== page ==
San Andreas: The film is quite the disaster, and OMG! The Rock!

29 May 2015 | Author: | No comments yet »

Review: ‘San Andreas’ is full of faults.

They call it disaster movie, but really, the genre that San Andreas belongs to is the “OMG!” film. Whether it’s in 3D or 2D, no matter where the film is set or what disaster the heroes have to encounter, the defining moments of an OMG! film are more identical than monozygotic twins. 1. Dwayne Johnson stars as a helicopter-rescue pilot trying to save his family after a massive earthquake that is more ridiculous than impressive, though the scale is enormous.

Really, that’s about all there is to say about “San Andreas,” the brain-rattling disaster of a disaster film directed by Brad Peyton and starring Dwayne Johnson. (Don’t worry, systematic pummeling is all your brain will be used for during the film anyway.) To appreciate the effect of watching this movie, here is a suggestion: Go to your music collection and find the loudest, angriest heavy metal music you’ve got (something where they use jackhammers for percussion), put on headphones and crank it up UNTIL EVERYTHING SOUNDS LIKE THIS. Our knight – with shining tattoo on a boulder-sized bicep – flies around in a cute, red, whirling chopper, makes daredevil swoops that save victims just a fraction of a second away from death, and comes out a surefire winner. So Ray’s trapped, rescued, trapped again and generally very brave daughter, Blake (Alexandra Daddario) starts looking for push button phones and landlines in San Francisco. Ray and his team are going to fly up to the dam to help with rescue efforts, so Blake flies to school with Daniel (Ioan Gruffudd), the ultra-rich oily developer her mother Emma (Carla Gugino) has been seeing, on his private jet.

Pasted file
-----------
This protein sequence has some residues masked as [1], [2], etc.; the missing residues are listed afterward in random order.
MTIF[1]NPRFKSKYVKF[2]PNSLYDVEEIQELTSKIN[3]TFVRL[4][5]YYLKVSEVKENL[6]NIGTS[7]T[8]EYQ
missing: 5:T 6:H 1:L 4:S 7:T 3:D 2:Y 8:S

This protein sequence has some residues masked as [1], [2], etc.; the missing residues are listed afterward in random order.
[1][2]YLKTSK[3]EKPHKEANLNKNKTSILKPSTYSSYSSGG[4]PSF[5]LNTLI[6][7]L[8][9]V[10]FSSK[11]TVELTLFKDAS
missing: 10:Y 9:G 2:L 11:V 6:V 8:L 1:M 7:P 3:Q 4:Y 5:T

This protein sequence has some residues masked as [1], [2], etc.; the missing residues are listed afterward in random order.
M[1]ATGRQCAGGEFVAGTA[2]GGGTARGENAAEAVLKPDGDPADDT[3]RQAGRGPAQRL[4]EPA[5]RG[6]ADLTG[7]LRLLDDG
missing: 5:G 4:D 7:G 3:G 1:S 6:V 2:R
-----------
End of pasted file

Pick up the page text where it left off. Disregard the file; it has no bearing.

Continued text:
Massive quakes strike all along the San Andreas fault, from Los Angeles, where Emma is, all the way to San Francisco, where Blake has arrived. (Don’t worry if you don’t know much about the fault; this is the kind of movie where brilliant professors like Lawrence explain grade-school basics to their brilliant students at Cal Tech.) So that’s it, really. There are also, presumably, many millions of deaths, but we only see one in any kind of detail, and it’s a plot point. “San Andreas” is a throwback of sorts to ’70s disaster films like “Airport” (though, in retrospect, that film looks more and more like “The Love Boat” set on an airplane). With a chopper and his estranged wife, Emma (Carla Cugino) holding his hand, the man has all that he needs to stick his metaphorical tongue out at the worst earthquake in human history.

In this case, it’s a hapless British lad who gets a massive shard of glass in his upper thigh, but still manages to swim, climb stairs and generally scamper around as a tsunami strikes San Francisco. But not before one heroic act – in San Andreas, it’s picking up a sobbing young girl, running with her in his arms and throwing her into someone else’s arms as though she’s a rugby ball.

Blake gasps, “I love you, Daddy.” Could the granddaddy of disaster movies Bruce Willis (from Die Hard) have reacted with a better expression than Rock? So San Andreas offers a two-for-one deal: there are two kinds of natural calamities in the film and both Los Angeles and San Francisco go crash boom bang. San Andreas’s high thrills come from low angle shots of skyscrapers crumbling, massive ships crashing across angry water waves; a tiny chopper flying through a gap created by buildings smashing into vertical halves.

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